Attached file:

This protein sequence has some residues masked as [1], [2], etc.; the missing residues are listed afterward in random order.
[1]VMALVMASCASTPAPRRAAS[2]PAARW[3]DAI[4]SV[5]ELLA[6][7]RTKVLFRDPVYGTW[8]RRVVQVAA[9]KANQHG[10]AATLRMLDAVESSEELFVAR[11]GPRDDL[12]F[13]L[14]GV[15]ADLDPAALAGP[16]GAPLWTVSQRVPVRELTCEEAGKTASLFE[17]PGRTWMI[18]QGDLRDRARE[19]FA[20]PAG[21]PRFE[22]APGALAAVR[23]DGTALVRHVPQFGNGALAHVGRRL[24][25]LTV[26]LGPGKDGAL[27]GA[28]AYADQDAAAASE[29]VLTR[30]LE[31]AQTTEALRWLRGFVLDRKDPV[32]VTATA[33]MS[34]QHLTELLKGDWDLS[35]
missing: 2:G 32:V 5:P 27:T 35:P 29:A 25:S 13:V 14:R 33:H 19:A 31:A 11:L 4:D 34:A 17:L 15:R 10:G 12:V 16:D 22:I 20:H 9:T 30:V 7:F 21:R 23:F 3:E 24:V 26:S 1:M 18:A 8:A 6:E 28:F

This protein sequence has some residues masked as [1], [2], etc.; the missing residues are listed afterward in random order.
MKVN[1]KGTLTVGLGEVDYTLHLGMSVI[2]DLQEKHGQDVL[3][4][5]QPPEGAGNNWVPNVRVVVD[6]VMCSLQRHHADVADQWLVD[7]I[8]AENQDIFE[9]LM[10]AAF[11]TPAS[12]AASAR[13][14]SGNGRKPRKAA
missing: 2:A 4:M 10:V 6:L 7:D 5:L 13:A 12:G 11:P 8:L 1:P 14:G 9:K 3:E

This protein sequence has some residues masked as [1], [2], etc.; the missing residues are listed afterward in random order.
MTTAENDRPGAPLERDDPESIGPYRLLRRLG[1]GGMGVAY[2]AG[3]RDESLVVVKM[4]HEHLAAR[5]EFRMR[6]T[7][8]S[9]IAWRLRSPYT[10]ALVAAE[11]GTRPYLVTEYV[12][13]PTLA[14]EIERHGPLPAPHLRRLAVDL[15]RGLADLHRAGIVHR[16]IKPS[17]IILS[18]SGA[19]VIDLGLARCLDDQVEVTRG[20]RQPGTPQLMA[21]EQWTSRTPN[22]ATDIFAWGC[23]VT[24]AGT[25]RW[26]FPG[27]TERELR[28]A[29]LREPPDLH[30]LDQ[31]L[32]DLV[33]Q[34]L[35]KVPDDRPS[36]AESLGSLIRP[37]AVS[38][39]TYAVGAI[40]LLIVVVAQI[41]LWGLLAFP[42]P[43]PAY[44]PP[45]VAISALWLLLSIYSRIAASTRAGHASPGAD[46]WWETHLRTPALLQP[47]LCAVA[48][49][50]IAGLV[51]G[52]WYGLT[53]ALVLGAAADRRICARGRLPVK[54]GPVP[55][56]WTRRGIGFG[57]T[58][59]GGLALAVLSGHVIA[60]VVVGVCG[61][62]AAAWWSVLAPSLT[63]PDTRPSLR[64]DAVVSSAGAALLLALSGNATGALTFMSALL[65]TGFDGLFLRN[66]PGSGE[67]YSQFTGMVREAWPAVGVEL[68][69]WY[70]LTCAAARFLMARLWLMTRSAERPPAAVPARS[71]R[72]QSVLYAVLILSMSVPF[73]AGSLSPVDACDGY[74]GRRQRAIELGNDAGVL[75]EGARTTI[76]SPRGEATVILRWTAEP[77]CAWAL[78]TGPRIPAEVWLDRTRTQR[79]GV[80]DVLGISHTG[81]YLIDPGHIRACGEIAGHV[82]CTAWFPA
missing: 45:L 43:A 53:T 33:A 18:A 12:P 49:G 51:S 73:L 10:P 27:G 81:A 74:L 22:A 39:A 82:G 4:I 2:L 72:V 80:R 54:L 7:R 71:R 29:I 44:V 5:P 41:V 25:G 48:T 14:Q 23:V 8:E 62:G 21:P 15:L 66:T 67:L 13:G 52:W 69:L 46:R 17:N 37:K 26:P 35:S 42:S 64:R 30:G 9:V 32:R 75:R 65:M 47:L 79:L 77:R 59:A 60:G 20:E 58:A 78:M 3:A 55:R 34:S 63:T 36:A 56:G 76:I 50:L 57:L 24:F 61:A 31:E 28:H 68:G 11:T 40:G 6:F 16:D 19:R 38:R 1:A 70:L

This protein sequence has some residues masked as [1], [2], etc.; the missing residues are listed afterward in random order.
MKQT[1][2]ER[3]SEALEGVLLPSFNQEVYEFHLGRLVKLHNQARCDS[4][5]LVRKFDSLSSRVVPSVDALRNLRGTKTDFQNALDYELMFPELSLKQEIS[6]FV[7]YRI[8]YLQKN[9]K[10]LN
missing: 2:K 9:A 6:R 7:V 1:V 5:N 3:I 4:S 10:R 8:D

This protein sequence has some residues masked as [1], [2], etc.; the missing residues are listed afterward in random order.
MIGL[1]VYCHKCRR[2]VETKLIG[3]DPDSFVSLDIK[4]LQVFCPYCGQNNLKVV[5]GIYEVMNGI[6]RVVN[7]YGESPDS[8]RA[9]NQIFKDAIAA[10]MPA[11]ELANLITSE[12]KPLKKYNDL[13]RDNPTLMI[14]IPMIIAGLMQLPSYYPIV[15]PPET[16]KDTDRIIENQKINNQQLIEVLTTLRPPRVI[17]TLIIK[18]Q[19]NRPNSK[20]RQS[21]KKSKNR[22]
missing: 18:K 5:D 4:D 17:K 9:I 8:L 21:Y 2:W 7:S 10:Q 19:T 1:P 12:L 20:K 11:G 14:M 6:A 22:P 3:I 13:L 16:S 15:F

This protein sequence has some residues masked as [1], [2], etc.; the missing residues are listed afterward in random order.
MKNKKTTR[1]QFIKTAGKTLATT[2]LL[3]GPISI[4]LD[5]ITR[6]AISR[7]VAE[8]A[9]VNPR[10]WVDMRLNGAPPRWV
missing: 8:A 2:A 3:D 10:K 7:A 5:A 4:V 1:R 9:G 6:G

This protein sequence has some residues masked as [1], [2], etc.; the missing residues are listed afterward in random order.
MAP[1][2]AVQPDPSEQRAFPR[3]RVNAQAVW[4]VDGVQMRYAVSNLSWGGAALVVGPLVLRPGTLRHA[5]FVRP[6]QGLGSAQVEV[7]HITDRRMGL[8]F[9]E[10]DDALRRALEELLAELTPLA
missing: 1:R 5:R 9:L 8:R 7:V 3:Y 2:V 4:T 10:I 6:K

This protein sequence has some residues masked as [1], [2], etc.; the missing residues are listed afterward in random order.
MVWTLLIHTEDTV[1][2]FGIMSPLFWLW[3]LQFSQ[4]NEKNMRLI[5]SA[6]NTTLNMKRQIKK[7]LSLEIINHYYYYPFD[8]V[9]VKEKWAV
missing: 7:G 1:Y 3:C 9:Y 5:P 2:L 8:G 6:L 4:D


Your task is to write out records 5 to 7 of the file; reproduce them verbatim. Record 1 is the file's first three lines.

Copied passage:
This protein sequence has some residues masked as [1], [2], etc.; the missing residues are listed afterward in random order.
MIGL[1]VYCHKCRR[2]VETKLIG[3]DPDSFVSLDIK[4]LQVFCPYCGQNNLKVV[5]GIYEVMNGI[6]RVVN[7]YGESPDS[8]RA[9]NQIFKDAIAA[10]MPA[11]ELANLITSE[12]KPLKKYNDL[13]RDNPTLMI[14]IPMIIAGLMQLPSYYPIV[15]PPET[16]KDTDRIIENQKINNQQLIEVLTTLRPPRVI[17]TLIIK[18]Q[19]NRPNSK[20]RQS[21]KKSKNR[22]
missing: 18:K 5:D 4:D 17:K 9:I 8:L 21:Y 2:W 7:S 10:Q 19:T 1:P 12:L 20:K 11:G 14:M 6:A 22:P 3:I 13:L 16:S 15:F

This protein sequence has some residues masked as [1], [2], etc.; the missing residues are listed afterward in random order.
MKNKKTTR[1]QFIKTAGKTLATT[2]LL[3]GPISI[4]LD[5]ITR[6]AISR[7]VAE[8]A[9]VNPR[10]WVDMRLNGAPPRWV
missing: 8:A 2:A 3:D 10:K 7:A 5:A 4:V 1:R 9:G 6:G

This protein sequence has some residues masked as [1], [2], etc.; the missing residues are listed afterward in random order.
MAP[1][2]AVQPDPSEQRAFPR[3]RVNAQAVW[4]VDGVQMRYAVSNLSWGGAALVVGPLVLRPGTLRHA[5]FVRP[6]QGLGSAQVEV[7]HITDRRMGL[8]F[9]E[10]DDALRRALEELLAELTPLA
missing: 1:R 5:R 9:L 8:R 7:V 3:Y 2:V 4:T 10:I 6:K